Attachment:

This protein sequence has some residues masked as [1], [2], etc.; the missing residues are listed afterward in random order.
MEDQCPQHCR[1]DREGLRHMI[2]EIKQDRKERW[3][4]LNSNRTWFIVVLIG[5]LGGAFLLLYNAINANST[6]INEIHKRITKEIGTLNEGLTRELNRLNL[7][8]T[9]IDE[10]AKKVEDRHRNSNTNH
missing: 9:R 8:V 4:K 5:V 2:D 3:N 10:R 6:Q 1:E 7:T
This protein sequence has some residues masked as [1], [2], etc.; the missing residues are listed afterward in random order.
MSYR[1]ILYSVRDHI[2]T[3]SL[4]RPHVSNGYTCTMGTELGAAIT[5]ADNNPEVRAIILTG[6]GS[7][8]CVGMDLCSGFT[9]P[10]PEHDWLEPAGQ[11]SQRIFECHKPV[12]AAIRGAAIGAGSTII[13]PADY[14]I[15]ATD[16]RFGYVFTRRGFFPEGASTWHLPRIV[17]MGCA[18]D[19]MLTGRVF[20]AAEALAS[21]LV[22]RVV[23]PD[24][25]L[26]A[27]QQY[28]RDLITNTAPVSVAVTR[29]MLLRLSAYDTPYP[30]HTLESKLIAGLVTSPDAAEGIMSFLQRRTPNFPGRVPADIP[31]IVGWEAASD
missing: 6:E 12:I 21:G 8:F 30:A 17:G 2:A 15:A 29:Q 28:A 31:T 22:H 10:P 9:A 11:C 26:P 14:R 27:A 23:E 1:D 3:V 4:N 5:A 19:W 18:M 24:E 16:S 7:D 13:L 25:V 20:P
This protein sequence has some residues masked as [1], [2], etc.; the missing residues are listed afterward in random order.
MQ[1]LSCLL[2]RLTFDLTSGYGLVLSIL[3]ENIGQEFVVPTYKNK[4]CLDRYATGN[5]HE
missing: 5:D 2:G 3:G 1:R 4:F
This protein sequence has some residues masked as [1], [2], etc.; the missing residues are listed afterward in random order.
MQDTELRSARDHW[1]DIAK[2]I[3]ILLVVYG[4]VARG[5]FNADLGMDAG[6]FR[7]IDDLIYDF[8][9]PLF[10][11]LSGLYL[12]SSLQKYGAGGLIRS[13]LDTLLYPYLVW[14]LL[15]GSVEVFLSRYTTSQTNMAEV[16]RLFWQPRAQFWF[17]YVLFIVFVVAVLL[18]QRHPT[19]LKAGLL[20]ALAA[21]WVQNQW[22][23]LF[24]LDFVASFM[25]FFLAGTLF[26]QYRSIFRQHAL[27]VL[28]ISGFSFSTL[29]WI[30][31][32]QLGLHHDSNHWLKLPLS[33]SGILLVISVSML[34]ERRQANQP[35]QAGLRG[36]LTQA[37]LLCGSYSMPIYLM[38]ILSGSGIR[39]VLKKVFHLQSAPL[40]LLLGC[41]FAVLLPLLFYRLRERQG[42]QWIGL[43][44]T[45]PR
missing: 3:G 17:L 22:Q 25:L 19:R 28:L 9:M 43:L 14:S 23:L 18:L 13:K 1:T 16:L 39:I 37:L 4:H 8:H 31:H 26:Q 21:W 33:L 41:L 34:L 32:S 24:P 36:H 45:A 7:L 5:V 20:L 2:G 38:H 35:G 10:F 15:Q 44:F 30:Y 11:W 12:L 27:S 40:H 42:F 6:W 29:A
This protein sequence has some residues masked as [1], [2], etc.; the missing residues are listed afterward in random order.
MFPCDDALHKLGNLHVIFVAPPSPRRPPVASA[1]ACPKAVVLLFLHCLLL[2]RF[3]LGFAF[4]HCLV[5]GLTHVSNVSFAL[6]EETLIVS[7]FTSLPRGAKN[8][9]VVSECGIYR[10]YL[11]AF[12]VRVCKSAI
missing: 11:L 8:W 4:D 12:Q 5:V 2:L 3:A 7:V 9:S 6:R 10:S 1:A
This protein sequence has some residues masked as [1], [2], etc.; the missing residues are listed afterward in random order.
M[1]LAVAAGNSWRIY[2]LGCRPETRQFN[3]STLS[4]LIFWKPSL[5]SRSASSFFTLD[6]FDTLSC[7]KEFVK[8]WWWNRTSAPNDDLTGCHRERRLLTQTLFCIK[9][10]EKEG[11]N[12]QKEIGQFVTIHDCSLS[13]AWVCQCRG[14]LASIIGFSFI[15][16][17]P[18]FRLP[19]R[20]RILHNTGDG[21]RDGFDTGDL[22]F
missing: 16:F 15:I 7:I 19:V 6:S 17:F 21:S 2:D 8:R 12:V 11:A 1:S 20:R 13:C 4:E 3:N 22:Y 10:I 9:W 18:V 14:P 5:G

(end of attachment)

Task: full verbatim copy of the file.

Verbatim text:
This protein sequence has some residues masked as [1], [2], etc.; the missing residues are listed afterward in random order.
MEDQCPQHCR[1]DREGLRHMI[2]EIKQDRKERW[3][4]LNSNRTWFIVVLIG[5]LGGAFLLLYNAINANST[6]INEIHKRITKEIGTLNEGLTRELNRLNL[7][8]T[9]IDE[10]AKKVEDRHRNSNTNH
missing: 9:R 8:V 4:K 5:V 2:D 3:N 10:R 6:Q 1:E 7:T
This protein sequence has some residues masked as [1], [2], etc.; the missing residues are listed afterward in random order.
MSYR[1]ILYSVRDHI[2]T[3]SL[4]RPHVSNGYTCTMGTELGAAIT[5]ADNNPEVRAIILTG[6]GS[7][8]CVGMDLCSGFT[9]P[10]PEHDWLEPAGQ[11]SQRIFECHKPV[12]AAIRGAAIGAGSTII[13]PADY[14]I[15]ATD[16]RFGYVFTRRGFFPEGASTWHLPRIV[17]MGCA[18]D[19]MLTGRVF[20]AAEALAS[21]LV[22]RVV[23]PD[24][25]L[26]A[27]QQY[28]RDLITNTAPVSVAVTR[29]MLLRLSAYDTPYP[30]HTLESKLIAGLVTSPDAAEGIMSFLQRRTPNFPGRVPADIP[31]IVGWEAASD
missing: 6:E 12:I 21:G 8:F 30:A 17:G 2:A 15:A 29:Q 28:A 31:T 22:H 10:P 9:A 11:C 26:P 14:R 27:A 23:E 1:D 3:V 4:N 5:A 19:W 18:M 24:E 16:S 7:D 13:L 25:V 20:P
This protein sequence has some residues masked as [1], [2], etc.; the missing residues are listed afterward in random order.
MQ[1]LSCLL[2]RLTFDLTSGYGLVLSIL[3]ENIGQEFVVPTYKNK[4]CLDRYATGN[5]HE
missing: 5:D 2:G 3:G 1:R 4:F
This protein sequence has some residues masked as [1], [2], etc.; the missing residues are listed afterward in random order.
MQDTELRSARDHW[1]DIAK[2]I[3]ILLVVYG[4]VARG[5]FNADLGMDAG[6]FR[7]IDDLIYDF[8][9]PLF[10][11]LSGLYL[12]SSLQKYGAGGLIRS[13]LDTLLYPYLVW[14]LL[15]GSVEVFLSRYTTSQTNMAEV[16]RLFWQPRAQFWF[17]YVLFIVFVVAVLL[18]QRHPT[19]LKAGLL[20]ALAA[21]WVQNQW[22][23]LF[24]LDFVASFM[25]FFLAGTLF[26]QYRSIFRQHAL[27]VL[28]ISGFSFSTL[29]WI[30][31][32]QLGLHHDSNHWLKLPLS[33]SGILLVISVSML[34]ERRQANQP[35]QAGLRG[36]LTQA[37]LLCGSYSMPIYLM[38]ILSGSGIR[39]VLKKVFHLQSAPL[40]LLLGC[41]FAVLLPLLFYRLRERQG[42]QWIGL[43][44]T[45]PR
missing: 3:G 17:L 22:Q 25:L 19:R 28:L 9:M 43:L 14:S 23:L 18:L 13:K 1:T 16:L 39:I 37:L 4:H 8:H 31:H 26:Q 21:W 33:L 41:L 34:L 32:S 24:P 36:H 45:A 7:L 5:V 20:L 2:G 38:H 35:G 10:F 15:Q 44:F 30:Y 11:W 12:L 27:S 40:H 42:F 6:W 29:A
This protein sequence has some residues masked as [1], [2], etc.; the missing residues are listed afterward in random order.
MFPCDDALHKLGNLHVIFVAPPSPRRPPVASA[1]ACPKAVVLLFLHCLLL[2]RF[3]LGFAF[4]HCLV[5]GLTHVSNVSFAL[6]EETLIVS[7]FTSLPRGAKN[8][9]VVSECGIYR[10]YL[11]AF[12]VRVCKSAI
missing: 11:L 8:W 4:D 12:Q 5:V 2:L 3:A 7:V 9:S 6:R 10:S 1:A
This protein sequence has some residues masked as [1], [2], etc.; the missing residues are listed afterward in random order.
M[1]LAVAAGNSWRIY[2]LGCRPETRQFN[3]STLS[4]LIFWKPSL[5]SRSASSFFTLD[6]FDTLSC[7]KEFVK[8]WWWNRTSAPNDDLTGCHRERRLLTQTLFCIK[9][10]EKEG[11]N[12]QKEIGQFVTIHDCSLS[13]AWVCQCRG[14]LASIIGFSFI[15][16][17]P[18]FRLP[19]R[20]RILHNTGDG[21]RDGFDTGDL[22]F
missing: 16:F 15:I 7:I 19:V 6:S 17:F 21:S 2:D 8:R 12:V 11:A 1:S 20:R 13:C 4:E 3:N 22:Y 10:I 9:W 18:V 14:P 5:G